What I really want from sparkcore is a low cost WAN-connected micro-controller board - so understanding this example - and answering the question how do I find out what IP address my core has been allocated - is kinda key to that!

But I am really struggling. I think the cause of my confusion is that I don’t really understand how the eco-system it is using is laid out. It’s connecting to the core, but its connecting to a server - what server? there is no slot for me to add a server name or IP?- am I supposed to have a server set-up listening on port 9000 already? What’s a quick and dirty way to do that? and the “Connect” event/function - how do I initiate that - and to what?

Could be there is a wonderfully lucid and illustrated article to go with this example, but I haven’t found it. Can anyone lighten my darkness for me…?

In any case, IMO, that example on the intro page could do with a lot more comments in the code and an accompanying diagram illustrating the overall scheme of things AND some example commands (as in the other code examples) showing how to use curl or other easily available utilities to make it the entry-level learning tool that it aims to be.

Alan T

Hi @kennethlimcp

Good day to you :smiley:
I kinda of stuck at the local communication too. I have manage to get the nodejs server running and I have three cores connected to it. Therefore I have 3 local ip address for each of the core. I like to control the outpin pin independent of each core.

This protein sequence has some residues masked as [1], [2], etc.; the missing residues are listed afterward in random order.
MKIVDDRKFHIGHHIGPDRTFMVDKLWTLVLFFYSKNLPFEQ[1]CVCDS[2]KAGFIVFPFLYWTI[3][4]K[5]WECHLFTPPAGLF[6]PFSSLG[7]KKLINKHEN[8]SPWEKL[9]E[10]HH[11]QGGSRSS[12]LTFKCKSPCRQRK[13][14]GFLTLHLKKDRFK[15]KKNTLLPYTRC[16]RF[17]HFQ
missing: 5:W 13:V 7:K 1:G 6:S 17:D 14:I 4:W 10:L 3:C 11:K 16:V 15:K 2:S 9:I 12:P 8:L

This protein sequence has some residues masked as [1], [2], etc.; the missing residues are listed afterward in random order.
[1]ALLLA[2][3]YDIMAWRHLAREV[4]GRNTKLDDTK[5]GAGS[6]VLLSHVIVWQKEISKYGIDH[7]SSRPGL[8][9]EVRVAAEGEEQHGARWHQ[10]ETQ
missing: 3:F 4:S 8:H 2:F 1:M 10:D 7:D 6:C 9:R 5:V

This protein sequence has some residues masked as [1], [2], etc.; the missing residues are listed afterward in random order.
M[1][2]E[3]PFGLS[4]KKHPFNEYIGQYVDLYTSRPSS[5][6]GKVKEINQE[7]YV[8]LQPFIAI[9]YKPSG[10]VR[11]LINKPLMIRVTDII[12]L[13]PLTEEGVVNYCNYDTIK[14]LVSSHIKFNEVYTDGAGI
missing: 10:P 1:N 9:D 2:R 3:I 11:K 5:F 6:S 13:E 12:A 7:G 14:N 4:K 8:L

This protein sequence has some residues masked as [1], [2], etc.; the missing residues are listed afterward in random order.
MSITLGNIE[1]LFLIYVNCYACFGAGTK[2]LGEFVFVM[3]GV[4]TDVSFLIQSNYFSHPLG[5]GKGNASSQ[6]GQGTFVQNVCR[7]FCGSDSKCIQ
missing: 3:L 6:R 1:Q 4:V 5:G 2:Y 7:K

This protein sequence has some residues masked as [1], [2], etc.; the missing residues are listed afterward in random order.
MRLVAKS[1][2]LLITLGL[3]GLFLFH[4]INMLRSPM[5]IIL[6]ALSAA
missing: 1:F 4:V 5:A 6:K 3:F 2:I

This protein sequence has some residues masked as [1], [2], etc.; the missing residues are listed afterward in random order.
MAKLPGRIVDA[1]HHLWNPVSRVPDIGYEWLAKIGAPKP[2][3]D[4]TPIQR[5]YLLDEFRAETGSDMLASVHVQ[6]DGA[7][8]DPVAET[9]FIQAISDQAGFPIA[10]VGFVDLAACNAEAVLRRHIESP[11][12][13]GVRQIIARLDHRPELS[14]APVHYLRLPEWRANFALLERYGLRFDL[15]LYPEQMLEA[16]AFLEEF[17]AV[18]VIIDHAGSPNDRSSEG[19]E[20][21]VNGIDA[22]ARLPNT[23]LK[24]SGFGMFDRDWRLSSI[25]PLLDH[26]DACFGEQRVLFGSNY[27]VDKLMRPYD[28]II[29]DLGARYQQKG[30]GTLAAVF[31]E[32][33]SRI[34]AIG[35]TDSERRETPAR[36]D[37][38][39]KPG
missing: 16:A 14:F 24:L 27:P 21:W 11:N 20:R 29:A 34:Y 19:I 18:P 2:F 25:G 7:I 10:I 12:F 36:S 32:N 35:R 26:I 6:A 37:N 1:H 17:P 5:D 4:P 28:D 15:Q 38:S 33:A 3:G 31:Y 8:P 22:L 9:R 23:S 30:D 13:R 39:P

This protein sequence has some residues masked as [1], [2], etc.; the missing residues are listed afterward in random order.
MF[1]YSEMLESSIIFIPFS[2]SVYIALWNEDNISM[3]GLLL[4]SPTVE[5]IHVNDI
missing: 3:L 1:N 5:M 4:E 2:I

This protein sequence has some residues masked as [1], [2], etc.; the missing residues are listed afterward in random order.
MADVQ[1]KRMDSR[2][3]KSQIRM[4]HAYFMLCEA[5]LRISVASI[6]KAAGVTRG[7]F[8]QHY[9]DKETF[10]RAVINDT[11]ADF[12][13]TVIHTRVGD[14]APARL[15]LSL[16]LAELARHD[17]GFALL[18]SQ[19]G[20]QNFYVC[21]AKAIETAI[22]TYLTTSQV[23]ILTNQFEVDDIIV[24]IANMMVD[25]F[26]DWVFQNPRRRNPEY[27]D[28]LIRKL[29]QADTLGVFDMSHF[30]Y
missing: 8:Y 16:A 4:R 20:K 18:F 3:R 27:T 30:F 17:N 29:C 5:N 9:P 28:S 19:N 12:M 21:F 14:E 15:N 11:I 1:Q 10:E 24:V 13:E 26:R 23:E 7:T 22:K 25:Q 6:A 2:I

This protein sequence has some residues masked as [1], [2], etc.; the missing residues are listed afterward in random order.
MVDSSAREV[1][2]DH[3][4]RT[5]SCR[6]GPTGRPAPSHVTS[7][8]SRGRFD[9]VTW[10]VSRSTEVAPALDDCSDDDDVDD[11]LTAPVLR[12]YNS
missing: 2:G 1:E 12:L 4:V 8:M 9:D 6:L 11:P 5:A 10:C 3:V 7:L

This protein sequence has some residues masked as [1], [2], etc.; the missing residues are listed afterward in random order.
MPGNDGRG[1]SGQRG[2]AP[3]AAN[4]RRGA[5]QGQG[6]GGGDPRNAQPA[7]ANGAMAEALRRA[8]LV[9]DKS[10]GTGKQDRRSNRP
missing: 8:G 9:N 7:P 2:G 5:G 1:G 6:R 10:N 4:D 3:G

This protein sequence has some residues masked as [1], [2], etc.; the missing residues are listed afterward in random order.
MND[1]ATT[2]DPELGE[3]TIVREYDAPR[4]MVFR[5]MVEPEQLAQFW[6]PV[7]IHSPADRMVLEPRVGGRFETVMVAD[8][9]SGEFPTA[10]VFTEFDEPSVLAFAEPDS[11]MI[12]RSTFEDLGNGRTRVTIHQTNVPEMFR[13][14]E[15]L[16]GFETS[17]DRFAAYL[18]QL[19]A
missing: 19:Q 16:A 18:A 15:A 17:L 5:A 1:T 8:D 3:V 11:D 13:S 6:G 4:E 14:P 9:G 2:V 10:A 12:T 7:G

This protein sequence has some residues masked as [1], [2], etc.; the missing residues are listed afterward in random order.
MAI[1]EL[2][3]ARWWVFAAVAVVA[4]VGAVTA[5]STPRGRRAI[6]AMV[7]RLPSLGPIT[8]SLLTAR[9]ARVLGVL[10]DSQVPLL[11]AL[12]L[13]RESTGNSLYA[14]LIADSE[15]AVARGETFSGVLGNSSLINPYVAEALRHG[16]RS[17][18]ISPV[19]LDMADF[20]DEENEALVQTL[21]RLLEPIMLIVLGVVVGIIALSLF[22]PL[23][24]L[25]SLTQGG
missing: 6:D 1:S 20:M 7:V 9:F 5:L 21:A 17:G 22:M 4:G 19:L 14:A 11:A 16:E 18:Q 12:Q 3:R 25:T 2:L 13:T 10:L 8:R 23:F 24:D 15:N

The ip of each core is

For example, I like to have

D0 of (core 1) to be HIGH and D1 of 2) to be LOW. Is it possible to achieve that?

Looking forward to hear from you and thank you so much for your time



1.) Do you mean you have the Local :cloud: running?

2.) Do you have spark-cli installed? With that, you can easily control each core via the command line tool. For what you are doing, i presume you are using the default tinker app or wrote some Spark.function() to do that?

Yeah. I have the local cloud running.

Recently got a few spark cores, wanted to make a small project for home automation at home.
Plan is to use a pi as a hub (running nodejs server) talking to 3 other spark cores locally.

Yeah. I do have the spark-cli installed, but using spark-cli it will be using the wifi to control the spark core?
Would it be possible to control it locally?
I’m using the sample from here right now.

I would recommend using the tinker firmware instead since that example is more of TCP…

Since you have a local :cloud: running, you can use a user account and interact with your core via your local network.

Not sure if you have setup a local :cloud: using this:

but there’s instructions in there on how to create a “profile” for you to point to the local :cloud:.

Once that is done, you can use Spark-cli to flash the tinker app to the cores using spark flash core_name tinker.

With that, controlling them via Spark-cli is simply spark call digitalwrite "D0,HIGH" for example

Just to be more complete, Spark-cli can be used to interact with any spark :cloud: in general. Simply a switch of profile will do. :wink: